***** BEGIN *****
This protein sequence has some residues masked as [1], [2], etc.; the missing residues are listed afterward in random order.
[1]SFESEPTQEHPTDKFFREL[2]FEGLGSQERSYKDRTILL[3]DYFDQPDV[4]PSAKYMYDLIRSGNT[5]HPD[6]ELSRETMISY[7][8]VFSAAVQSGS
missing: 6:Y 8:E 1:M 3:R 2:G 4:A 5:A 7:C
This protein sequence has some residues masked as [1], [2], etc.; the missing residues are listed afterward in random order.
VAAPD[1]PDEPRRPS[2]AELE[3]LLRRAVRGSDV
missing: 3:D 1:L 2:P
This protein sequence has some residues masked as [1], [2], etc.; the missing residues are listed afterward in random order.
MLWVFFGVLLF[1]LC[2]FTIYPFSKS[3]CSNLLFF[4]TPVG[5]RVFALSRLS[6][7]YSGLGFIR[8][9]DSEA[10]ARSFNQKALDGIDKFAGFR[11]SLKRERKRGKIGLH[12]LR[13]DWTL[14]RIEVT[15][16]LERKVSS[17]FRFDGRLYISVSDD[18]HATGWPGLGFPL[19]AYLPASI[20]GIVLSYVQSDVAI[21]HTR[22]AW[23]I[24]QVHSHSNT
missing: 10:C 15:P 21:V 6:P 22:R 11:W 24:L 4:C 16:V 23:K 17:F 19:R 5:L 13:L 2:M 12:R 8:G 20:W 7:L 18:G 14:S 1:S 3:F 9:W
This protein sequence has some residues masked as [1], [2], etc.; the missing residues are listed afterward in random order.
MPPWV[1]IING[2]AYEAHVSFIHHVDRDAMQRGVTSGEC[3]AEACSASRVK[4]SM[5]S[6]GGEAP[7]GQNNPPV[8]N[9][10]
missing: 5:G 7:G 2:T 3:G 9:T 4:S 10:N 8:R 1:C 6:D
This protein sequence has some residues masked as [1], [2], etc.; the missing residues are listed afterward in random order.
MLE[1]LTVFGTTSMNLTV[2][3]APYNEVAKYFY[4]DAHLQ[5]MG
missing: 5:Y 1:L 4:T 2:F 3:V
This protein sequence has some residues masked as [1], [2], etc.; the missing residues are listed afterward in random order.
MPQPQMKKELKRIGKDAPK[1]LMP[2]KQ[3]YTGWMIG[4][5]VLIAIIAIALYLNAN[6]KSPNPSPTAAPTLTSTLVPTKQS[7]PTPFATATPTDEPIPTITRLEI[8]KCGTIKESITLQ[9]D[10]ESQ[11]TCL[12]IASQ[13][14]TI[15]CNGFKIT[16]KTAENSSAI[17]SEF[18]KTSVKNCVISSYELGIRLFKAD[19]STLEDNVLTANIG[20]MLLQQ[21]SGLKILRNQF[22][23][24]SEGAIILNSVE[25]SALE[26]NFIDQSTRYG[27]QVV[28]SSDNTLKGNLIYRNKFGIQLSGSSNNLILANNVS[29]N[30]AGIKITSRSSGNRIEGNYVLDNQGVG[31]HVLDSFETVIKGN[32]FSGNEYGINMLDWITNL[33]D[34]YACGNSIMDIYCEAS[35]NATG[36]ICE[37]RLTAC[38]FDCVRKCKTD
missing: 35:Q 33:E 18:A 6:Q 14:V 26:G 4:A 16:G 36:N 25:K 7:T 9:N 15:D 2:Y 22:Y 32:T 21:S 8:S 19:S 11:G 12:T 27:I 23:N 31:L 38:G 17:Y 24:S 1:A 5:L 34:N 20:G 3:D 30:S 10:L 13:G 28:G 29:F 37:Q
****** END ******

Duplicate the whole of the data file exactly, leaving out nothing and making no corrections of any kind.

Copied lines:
This protein sequence has some residues masked as [1], [2], etc.; the missing residues are listed afterward in random order.
[1]SFESEPTQEHPTDKFFREL[2]FEGLGSQERSYKDRTILL[3]DYFDQPDV[4]PSAKYMYDLIRSGNT[5]HPD[6]ELSRETMISY[7][8]VFSAAVQSGS
missing: 6:Y 8:E 1:M 3:R 2:G 4:A 5:A 7:C
This protein sequence has some residues masked as [1], [2], etc.; the missing residues are listed afterward in random order.
VAAPD[1]PDEPRRPS[2]AELE[3]LLRRAVRGSDV
missing: 3:D 1:L 2:P
This protein sequence has some residues masked as [1], [2], etc.; the missing residues are listed afterward in random order.
MLWVFFGVLLF[1]LC[2]FTIYPFSKS[3]CSNLLFF[4]TPVG[5]RVFALSRLS[6][7]YSGLGFIR[8][9]DSEA[10]ARSFNQKALDGIDKFAGFR[11]SLKRERKRGKIGLH[12]LR[13]DWTL[14]RIEVT[15][16]LERKVSS[17]FRFDGRLYISVSDD[18]HATGWPGLGFPL[19]AYLPASI[20]GIVLSYVQSDVAI[21]HTR[22]AW[23]I[24]QVHSHSNT
missing: 10:C 15:P 21:V 6:P 22:R 11:W 24:L 4:C 16:V 23:K 17:F 19:R 5:L 13:L 2:M 12:R 8:G 20:W 7:L 18:G 14:S 1:S 3:F 9:W
This protein sequence has some residues masked as [1], [2], etc.; the missing residues are listed afterward in random order.
MPPWV[1]IING[2]AYEAHVSFIHHVDRDAMQRGVTSGEC[3]AEACSASRVK[4]SM[5]S[6]GGEAP[7]GQNNPPV[8]N[9][10]
missing: 5:G 7:G 2:T 3:G 9:T 4:S 10:N 8:R 1:C 6:D
This protein sequence has some residues masked as [1], [2], etc.; the missing residues are listed afterward in random order.
MLE[1]LTVFGTTSMNLTV[2][3]APYNEVAKYFY[4]DAHLQ[5]MG
missing: 5:Y 1:L 4:T 2:F 3:V
This protein sequence has some residues masked as [1], [2], etc.; the missing residues are listed afterward in random order.
MPQPQMKKELKRIGKDAPK[1]LMP[2]KQ[3]YTGWMIG[4][5]VLIAIIAIALYLNAN[6]KSPNPSPTAAPTLTSTLVPTKQS[7]PTPFATATPTDEPIPTITRLEI[8]KCGTIKESITLQ[9]D[10]ESQ[11]TCL[12]IASQ[13][14]TI[15]CNGFKIT[16]KTAENSSAI[17]SEF[18]KTSVKNCVISSYELGIRLFKAD[19]STLEDNVLTANIG[20]MLLQQ[21]SGLKILRNQF[22][23][24]SEGAIILNSVE[25]SALE[26]NFIDQSTRYG[27]QVV[28]SSDNTLKGNLIYRNKFGIQLSGSSNNLILANNVS[29]N[30]AGIKITSRSSGNRIEGNYVLDNQGVG[31]HVLDSFETVIKGN[32]FSGNEYGINMLDWITNL[33]D[34]YACGNSIMDIYCEAS[35]NATG[36]ICE[37]RLTAC[38]FDCVRKCKTD
missing: 35:Q 33:E 18:A 6:Q 14:V 26:G 4:A 16:G 36:N 25:K 7:T 9:N 15:D 2:Y 22:Y 32:T 21:S 8:S 19:S 11:G 12:T 27:I 23:N 31:L 38:G 17:Y 24:S 1:A 5:L 34:N 20:G 3:D 30:S 10:L 13:G 28:G 29:F 37:Q